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Photosynthesis Inspires Research Into New Battery Tech

Scientists at Concordia University said they are looking into the viability of a battery that has been created by nature billions of years ago. A completely sustainable battery technology could not only be much more environmentally friendly, but also be used without concern for in-body electronics.

Photosynthetic energy conversion activity as at the heart of the research. Concordia associate professor László Kálmán said he has been working with a battery-like enzyme that is used in nature to capture solar energy. In nature, the energy is immediately converted, but Kálmán's team has found a way to extend the storage time from seconds to several hours.

In the photo-chemical reaction, light prompts a charge separation in the enzyme, causing one end to become negatively charged and the other positively charged, Kálmán explained. To prevent immediate energy conversion, the researchers added "different molecules" to change the shape of the enzyme and allow it to hold the charge for an extended period of time. “What we’re doing is similar to placing a racecar on snow-covered streets,” said Kálmán. "The surrounding conditions prevent the racecar from performing as it would on a racetrack, just like the different lipids prevent the enzyme from recombining the charges as efficiently as it does under normal circumstances."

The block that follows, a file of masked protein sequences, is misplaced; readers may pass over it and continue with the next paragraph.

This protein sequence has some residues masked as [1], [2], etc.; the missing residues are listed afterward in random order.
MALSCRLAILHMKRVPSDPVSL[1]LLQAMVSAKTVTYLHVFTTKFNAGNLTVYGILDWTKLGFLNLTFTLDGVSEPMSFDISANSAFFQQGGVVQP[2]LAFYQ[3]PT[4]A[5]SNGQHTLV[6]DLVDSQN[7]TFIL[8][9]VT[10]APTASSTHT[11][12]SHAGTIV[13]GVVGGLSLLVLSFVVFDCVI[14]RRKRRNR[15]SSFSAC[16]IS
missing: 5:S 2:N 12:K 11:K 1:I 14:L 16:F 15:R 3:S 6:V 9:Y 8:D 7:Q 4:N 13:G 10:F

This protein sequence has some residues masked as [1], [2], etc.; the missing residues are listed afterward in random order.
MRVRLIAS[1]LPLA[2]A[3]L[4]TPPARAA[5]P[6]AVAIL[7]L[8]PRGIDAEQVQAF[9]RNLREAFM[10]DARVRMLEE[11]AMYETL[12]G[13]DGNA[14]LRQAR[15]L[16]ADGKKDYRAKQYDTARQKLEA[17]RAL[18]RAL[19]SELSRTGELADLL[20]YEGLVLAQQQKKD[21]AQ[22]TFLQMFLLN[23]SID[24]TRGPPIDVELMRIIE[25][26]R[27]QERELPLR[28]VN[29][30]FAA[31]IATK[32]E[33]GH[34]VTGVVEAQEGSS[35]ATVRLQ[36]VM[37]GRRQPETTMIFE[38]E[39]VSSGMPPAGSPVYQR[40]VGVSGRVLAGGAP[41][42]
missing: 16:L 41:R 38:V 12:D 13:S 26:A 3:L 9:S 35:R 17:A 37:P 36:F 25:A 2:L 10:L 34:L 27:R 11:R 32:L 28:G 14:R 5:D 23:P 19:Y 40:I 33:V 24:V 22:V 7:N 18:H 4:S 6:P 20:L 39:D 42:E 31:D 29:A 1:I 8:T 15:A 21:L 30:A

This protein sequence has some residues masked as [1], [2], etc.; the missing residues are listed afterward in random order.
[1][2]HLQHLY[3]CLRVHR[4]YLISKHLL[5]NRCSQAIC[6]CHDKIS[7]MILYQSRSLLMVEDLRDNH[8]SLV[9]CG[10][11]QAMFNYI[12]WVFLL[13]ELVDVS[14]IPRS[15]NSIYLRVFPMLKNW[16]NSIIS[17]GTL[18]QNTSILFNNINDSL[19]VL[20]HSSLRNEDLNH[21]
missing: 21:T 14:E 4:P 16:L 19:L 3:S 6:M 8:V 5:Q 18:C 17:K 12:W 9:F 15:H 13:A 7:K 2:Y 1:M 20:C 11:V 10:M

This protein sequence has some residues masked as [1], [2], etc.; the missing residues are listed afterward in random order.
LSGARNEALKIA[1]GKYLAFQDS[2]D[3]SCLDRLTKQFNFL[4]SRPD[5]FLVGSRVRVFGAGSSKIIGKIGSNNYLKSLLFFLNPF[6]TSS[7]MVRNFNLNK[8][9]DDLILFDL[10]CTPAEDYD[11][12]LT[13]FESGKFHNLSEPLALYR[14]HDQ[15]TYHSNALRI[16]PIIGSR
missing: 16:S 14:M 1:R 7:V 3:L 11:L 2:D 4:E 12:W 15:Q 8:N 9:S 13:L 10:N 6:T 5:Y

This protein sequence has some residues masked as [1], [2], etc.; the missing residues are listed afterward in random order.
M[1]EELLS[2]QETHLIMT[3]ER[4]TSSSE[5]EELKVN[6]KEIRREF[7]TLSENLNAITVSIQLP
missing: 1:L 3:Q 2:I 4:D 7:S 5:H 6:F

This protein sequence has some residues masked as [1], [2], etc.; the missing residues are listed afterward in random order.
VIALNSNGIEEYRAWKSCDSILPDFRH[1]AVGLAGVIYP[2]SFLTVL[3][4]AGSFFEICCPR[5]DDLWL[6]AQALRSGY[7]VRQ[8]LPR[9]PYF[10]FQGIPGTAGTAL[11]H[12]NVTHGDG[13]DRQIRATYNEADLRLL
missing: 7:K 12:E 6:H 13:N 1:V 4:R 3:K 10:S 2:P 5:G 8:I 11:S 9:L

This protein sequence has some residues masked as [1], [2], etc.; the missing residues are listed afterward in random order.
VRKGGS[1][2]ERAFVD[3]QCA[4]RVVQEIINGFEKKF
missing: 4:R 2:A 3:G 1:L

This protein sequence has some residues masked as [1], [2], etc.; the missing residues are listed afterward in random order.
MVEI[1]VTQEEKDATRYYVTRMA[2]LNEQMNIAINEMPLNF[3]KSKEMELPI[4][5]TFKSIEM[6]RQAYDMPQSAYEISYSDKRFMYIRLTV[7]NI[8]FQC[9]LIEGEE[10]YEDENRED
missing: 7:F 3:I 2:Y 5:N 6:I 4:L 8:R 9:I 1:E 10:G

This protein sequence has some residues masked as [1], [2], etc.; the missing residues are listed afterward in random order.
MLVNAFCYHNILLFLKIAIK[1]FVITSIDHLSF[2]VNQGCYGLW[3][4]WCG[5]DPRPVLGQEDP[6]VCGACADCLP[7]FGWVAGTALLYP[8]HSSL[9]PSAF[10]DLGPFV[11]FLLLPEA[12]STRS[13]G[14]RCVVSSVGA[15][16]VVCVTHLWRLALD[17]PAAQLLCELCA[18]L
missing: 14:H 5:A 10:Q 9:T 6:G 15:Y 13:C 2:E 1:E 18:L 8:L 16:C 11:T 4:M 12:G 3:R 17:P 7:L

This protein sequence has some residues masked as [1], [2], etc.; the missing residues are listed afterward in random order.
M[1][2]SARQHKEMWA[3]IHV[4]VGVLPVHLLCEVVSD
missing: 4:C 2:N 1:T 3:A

Kálmán's vision is a battery without toxic materials that can take advantage of an abundant energy source - sunlight. He believes there can be "bio-compatible batteries" that can be placed inside a body without having to be concerned about potential damage being caused. “We’re far from that right now but these devices are currently being explored and developed,” he said. “We have to take things step by step but, hopefully, we’ll get there one day in the not-too-distant future.”